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The influence of facemasks on communication in healthcare settings: a systematic review

Francis, Rebecca; Leavitt, Michael; McLelland, Colin; Hamilton, David F.


Rebecca Francis

David F. Hamilton


Although a well-established aspect of healthcare practice, the impact of facemasks on verbal communication is surprisingly ambiguous.

Materials and Methods
A systematic search was conducted in APA PSYCHinfo, CINAHL, NHS Knowledge Network, Medline and SPORTDiscus databases from inception to November 2022 according to the PRISMA guidelines. Studies reporting an objective measure of speech understanding in adults, where information was transmitted or received whilst wearing a facemask were included. Risk of bias of included studies was assessed with the Newcastle-Ottawa score.

Four hundred and thirty-three studies were identified, of which fifteen were suitable for inclusion, incorporating 350 participants with a median age of 49 (range 19 to 74) years. Wide heterogeneity of test parameters and outcome measurement prohibited pooling of data. 93% (14 of 15) studies reported a deleterious effect of facemasks on speech understanding, and 100% (5 of 5) of the included studies reported attenuation of sound with facemask usage. Background noise added further deleterious effects on speech understanding which was particularly problematic within hearing-impaired populations. Risk of bias in included studies varied but overall was modest.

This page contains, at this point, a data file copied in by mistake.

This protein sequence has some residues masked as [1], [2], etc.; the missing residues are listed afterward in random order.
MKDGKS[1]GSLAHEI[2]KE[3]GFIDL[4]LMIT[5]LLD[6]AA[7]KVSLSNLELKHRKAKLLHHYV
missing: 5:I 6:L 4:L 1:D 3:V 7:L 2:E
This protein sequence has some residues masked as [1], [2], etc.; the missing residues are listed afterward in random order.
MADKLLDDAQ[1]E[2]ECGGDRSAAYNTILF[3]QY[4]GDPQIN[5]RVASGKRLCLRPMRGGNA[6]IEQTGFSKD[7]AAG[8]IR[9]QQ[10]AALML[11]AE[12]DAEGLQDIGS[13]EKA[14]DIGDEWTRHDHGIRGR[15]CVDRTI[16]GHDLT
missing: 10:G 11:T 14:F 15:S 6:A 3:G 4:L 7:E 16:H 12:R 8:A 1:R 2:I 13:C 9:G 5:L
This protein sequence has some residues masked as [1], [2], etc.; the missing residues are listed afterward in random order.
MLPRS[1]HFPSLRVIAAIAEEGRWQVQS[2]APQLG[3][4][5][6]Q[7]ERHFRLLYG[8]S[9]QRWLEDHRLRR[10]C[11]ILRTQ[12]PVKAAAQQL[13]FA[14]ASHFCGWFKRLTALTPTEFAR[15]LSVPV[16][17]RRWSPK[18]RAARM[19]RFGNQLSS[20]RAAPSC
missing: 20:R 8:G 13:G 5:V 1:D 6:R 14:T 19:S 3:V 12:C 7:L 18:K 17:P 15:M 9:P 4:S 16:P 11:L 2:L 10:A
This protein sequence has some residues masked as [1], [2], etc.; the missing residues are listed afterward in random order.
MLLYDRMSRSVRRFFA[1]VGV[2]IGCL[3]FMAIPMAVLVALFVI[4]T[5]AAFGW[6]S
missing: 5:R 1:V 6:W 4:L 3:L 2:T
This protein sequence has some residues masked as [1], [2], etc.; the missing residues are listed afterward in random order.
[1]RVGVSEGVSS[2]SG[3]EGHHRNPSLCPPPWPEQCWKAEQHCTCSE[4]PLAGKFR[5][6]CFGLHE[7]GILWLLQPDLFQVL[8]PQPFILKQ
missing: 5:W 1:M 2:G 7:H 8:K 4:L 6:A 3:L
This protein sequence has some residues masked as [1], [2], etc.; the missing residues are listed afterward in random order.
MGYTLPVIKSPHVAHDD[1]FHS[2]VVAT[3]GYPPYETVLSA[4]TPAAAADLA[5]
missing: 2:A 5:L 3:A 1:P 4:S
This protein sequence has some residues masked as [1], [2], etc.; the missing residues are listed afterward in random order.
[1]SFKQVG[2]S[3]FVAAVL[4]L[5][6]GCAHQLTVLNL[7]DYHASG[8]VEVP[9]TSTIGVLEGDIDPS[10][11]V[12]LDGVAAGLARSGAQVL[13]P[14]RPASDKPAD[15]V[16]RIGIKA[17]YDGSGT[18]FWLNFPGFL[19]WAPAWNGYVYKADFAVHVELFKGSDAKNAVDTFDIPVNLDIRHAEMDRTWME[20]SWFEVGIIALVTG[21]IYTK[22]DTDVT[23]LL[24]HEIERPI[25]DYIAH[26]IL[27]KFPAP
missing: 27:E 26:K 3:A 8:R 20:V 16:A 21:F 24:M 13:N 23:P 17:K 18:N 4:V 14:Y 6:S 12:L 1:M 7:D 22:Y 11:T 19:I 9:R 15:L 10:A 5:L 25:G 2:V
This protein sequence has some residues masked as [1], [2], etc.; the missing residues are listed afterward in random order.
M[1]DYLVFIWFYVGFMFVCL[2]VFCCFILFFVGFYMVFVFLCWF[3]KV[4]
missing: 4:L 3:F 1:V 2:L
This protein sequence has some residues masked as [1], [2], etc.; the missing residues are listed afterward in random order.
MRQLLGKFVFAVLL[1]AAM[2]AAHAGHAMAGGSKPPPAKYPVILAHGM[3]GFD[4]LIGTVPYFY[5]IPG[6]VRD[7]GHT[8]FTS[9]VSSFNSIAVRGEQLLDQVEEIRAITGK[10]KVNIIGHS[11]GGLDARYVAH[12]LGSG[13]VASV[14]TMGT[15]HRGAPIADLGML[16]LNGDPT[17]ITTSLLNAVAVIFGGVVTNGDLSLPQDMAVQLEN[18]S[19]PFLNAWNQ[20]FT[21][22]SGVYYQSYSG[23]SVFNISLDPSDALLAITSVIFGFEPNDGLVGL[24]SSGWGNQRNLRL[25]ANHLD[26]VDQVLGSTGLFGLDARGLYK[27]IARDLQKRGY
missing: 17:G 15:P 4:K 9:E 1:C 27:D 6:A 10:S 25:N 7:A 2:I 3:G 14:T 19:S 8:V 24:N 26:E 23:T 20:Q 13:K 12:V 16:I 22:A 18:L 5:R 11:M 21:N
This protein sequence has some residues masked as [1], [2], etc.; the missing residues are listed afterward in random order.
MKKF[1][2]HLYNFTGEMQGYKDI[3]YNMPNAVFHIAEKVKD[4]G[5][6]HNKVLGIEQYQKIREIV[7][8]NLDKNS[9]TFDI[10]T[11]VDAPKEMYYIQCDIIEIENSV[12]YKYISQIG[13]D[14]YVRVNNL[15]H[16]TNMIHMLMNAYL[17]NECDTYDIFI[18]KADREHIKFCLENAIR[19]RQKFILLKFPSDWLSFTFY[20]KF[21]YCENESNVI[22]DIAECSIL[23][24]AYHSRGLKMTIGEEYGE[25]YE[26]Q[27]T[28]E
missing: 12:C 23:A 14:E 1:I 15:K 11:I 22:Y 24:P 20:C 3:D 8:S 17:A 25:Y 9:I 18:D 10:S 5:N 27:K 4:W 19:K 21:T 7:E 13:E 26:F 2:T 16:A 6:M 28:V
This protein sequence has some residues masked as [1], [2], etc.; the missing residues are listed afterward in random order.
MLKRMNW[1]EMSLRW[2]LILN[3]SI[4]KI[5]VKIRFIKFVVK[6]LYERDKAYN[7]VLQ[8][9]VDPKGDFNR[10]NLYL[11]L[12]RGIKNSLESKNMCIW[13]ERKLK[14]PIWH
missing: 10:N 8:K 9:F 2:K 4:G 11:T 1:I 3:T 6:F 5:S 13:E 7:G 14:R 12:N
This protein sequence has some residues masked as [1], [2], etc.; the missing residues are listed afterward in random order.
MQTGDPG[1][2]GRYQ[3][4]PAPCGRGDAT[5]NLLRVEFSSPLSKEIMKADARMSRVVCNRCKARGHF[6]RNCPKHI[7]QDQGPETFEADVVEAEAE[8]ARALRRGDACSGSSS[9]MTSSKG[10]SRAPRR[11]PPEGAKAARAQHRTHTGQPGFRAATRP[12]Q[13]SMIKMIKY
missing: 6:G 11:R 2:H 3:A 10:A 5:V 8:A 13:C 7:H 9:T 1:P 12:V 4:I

Despite considerable complexity and heterogeneity in outcome measure, 93% (14 of 15) articles suggest respiratory protective equipment negatively affects speech understanding in normal hearing and hearing-impaired adults.

Implications for Rehabilitation
As a result of the covid-19 pandemic, facemask use is now commonplace across all healthcare and rehabilitation settings and has material implications for interpersonal communication.

This systematic review of human communicative studies highlights that the use of facemasks does indeed inhibit communication through effects on speech intelligibility and through sound attenuation.

These effects are evident in both normal hearing and hearing-impaired adults due to the visual cues required with lipreading and facial expressions during communication.

The presence of background noise also produces deleterious effects on speech understanding and is more problematic for hearing-impaired populations.

Simple recommendations to reduce background noise (where possible), to step closer (where social-distancing rules permit), to speak louder or to use speech to text applications (if practical) could all mitigate these communicative barriers. Further an awareness of persons with hearing impairments, the function (or otherwise) of hearing aids in those patients that require these, and an ability to use transparent facemasks can be specifically helpful.

Journal Article Type Article
Acceptance Date Jan 31, 2023
Online Publication Date Feb 11, 2023
Publication Date 2024
Deposit Date Mar 10, 2023
Publicly Available Date Mar 10, 2023
Journal Disability and Rehabilitation
Print ISSN 0963-8288
Electronic ISSN 1464-5165
Publisher Taylor & Francis
Peer Reviewed Peer Reviewed
Volume 46
Issue 4
Pages 637-649
Keywords Facemasks, communication, COVID-19, hearing-impairment, healthcare
Public URL


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